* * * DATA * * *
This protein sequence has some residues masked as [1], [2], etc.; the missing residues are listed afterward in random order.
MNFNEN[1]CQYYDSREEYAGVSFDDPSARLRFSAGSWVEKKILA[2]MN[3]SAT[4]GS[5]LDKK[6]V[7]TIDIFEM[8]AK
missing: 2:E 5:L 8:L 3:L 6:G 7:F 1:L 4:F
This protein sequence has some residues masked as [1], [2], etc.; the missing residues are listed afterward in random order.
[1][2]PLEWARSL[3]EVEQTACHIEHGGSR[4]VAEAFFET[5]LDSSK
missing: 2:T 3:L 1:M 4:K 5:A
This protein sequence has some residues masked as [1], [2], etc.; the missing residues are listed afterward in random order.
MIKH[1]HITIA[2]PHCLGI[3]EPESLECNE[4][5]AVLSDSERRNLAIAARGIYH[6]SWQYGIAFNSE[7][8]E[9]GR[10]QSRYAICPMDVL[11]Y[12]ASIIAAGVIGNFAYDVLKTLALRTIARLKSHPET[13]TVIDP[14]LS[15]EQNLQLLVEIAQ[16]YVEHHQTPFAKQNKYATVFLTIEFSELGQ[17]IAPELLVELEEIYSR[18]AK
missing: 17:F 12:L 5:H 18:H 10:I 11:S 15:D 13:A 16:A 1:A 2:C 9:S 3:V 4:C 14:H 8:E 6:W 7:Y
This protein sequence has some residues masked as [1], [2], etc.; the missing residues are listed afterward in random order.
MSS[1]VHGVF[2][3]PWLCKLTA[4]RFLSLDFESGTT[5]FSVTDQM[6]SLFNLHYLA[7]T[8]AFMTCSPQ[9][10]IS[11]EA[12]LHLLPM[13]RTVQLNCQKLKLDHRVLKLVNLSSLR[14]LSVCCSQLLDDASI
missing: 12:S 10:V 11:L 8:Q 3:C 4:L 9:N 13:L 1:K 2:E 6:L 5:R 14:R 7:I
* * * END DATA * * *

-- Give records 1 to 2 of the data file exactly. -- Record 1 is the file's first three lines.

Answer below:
This protein sequence has some residues masked as [1], [2], etc.; the missing residues are listed afterward in random order.
MNFNEN[1]CQYYDSREEYAGVSFDDPSARLRFSAGSWVEKKILA[2]MN[3]SAT[4]GS[5]LDKK[6]V[7]TIDIFEM[8]AK
missing: 2:E 5:L 8:L 3:L 6:G 7:F 1:L 4:F
This protein sequence has some residues masked as [1], [2], etc.; the missing residues are listed afterward in random order.
[1][2]PLEWARSL[3]EVEQTACHIEHGGSR[4]VAEAFFET[5]LDSSK
missing: 2:T 3:L 1:M 4:K 5:A